Besides the odd strange visitor like yours truly, the desert is home to some fascinating creatures. Creatures highly skilled in desert survival. Snakes. Lizards. Spiders. Scorpions. Chameleons. And I am sure I caught a glimpse of a Fremen from Frank Herbert’s masterpiece Dune.
Surviving in the deadly inhospitable desert requires centuries of finely honed skills. As much as I like to call desert home, reality is I would not last long! At dawn and dusk the desert is the most magical place on this planet. At noon it is a harsh hot deadly inhospitable place where sand temperatures can easily reach 75 degrees and the sun kills you by dehydration. You do not notice at first because you do not sweat much, there is no moisture and the warm wind and sun evaporates the sweat from your skin. You do not realise you are loosing precious water, you just taste the dry desert in your mouth. You are getting killed by the desert! I can pretend I am a Fremen, call desert home all day long but I would die in an instant compared to the experts of the desert! Experts that fortunately I managed to get a few photos of:
Classic windswept dunescape, just outside Swakopmund. I am sure there is a Fremen here!
Sidewinder snake. Small highly venomous 30cm long desert adapted snake. Buries itself in the sand and waits for prey. Sidewinding movement not only means it can climb sand dunes it also means the least amount of skin touch the warm sand during forward movement.
Web footed gecko. Practically transparent as it has no pigment in the skin, rather unpractical for a desert creature. 20 seconds of sun kills it right away. So it adapts and buries itself in the sand using webby feet and only comes out at night.
Photographer (me), pretending to be a Fremen at the ‘Moon Landscape’ outside Swakopmund, now to be renamed Flemming’s Mars Landscape as this looks much more like Mars!
I shot the snake and gecko images on a trip with a wildlife expert who spots the tracks and finds the animals in the dunes. You have little chance of spotting these yourself unless you step on a buried sidewinder. We found 4 sidewinder in one morning, as I am a big snake lover I was very thrilled and very happy to get some snakes in the wild shots! I am impressed by their speed, I was running up a dune next to it trying to keep up, focus, compose and shoot while not tripping over my own legs. Great fun!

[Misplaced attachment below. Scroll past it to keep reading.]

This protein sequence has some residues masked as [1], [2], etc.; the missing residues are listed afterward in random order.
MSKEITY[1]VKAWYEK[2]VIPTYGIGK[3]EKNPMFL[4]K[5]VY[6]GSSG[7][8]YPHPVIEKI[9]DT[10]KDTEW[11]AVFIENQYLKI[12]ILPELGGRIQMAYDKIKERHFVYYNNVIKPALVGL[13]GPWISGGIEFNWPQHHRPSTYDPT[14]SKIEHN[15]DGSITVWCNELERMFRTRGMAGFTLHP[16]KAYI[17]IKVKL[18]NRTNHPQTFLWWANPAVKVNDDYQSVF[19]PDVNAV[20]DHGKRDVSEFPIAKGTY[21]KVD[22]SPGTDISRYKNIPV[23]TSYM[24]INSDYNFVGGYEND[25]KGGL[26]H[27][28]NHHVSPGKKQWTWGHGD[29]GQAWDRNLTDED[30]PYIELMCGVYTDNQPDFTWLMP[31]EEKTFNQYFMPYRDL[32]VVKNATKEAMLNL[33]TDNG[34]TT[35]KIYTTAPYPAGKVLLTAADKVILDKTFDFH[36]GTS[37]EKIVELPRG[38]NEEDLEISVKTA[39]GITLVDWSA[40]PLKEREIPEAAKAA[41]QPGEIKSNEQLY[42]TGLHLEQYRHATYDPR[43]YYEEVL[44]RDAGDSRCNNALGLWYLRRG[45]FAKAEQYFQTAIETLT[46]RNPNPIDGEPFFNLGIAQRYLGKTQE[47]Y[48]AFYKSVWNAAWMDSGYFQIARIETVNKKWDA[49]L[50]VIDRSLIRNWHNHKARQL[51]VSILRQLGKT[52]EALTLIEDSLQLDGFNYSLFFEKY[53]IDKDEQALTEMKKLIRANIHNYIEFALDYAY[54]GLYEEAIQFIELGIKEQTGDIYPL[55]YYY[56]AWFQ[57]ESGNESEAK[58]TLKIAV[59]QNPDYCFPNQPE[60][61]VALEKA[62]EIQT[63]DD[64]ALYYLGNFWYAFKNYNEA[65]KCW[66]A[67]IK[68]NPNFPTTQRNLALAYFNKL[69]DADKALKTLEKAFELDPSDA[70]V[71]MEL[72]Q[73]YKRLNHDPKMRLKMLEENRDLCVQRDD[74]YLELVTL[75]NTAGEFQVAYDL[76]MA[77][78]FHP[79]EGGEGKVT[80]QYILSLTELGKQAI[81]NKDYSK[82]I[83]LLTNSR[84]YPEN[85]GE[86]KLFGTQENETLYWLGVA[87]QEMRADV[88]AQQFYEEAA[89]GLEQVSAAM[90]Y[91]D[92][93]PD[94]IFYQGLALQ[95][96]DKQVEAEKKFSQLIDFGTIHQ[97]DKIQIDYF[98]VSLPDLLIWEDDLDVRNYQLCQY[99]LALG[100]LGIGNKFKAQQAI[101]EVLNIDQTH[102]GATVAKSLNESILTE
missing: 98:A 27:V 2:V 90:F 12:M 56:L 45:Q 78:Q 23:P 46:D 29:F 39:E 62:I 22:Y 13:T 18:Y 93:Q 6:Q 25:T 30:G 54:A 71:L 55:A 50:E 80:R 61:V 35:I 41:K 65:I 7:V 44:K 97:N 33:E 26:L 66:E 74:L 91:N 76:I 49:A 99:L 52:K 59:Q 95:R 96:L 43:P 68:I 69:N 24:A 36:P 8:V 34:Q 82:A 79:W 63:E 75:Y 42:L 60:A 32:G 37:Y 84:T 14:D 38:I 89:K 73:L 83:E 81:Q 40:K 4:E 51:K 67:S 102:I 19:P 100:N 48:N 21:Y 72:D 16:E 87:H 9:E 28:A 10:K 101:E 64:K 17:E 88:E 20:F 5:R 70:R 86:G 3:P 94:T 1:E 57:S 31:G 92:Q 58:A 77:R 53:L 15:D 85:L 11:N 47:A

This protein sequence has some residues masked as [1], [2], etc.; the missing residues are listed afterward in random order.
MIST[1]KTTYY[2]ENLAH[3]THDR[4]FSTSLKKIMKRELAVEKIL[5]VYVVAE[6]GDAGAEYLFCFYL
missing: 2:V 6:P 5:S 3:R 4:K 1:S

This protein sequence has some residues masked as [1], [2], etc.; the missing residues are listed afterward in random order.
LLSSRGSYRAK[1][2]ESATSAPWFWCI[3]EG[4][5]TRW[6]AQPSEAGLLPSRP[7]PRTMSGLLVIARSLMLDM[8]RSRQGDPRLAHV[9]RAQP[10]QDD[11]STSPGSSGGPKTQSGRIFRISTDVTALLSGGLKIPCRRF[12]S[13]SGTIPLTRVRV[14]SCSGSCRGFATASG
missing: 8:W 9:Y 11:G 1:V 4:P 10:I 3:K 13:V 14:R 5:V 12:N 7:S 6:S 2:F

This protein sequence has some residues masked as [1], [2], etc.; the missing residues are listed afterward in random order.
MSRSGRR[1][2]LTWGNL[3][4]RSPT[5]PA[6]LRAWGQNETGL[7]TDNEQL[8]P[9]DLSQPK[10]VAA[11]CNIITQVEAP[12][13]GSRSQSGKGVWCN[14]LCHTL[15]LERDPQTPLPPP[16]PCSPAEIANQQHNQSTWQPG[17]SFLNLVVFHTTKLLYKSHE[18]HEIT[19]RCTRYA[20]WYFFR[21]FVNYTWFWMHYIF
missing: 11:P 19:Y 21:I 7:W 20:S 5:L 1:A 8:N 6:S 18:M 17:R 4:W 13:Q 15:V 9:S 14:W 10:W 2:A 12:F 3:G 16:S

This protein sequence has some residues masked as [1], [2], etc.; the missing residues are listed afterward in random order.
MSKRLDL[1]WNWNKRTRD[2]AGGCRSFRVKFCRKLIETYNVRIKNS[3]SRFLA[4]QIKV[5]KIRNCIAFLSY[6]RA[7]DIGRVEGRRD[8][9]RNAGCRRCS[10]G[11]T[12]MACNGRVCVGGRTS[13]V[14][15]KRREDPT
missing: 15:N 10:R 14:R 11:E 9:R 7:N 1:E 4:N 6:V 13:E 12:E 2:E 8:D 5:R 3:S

Same wildlife expert told me that once the sun in Namibia has burned your skin, you are hooked. Addicted. Gotta come back. Soon. I believe it. Happened to me. Addicted. Hooked. Gotta come back! Soon! Magic of the Namib. Namib Dreaming. And I still have hundreds of desert images to develop and show you from this first trip! Capturing the African desert is my new project!
- Africa is not for sissies! Neither is African Rugby. Was watching a rugby game at Jo’burg airport and 9:54 minutes into the rugby game (a game where players larger than Hulk crash into each other at full speed protected only by much-too-small T-shirts and shorts) two players have already been seriously injured.
- Africa is not for sissies! You can only really rely on your family and friends so there is a very tight bond and people really help each other. In many ways it’s good, you have to really take control of your own life. No expecting society to do everything for you. There are downsides of course. Government and Police can be an up and down experience. Public transport is your feet. Another police story I heard is a person calling in a crime and the officer on the phone says “Can’t help, I don’t know that street”. The person has to explain that “it is the same street your police station is on, you’re in the street already!!!!”
- My escape from the next Danish Winter may very well be to a Namibian farm, family of my friend, where I have been offered work. Something I may seriously do! Stay tuned as this blog switches from landscape photography to tutorials on farming and feeding farm animals!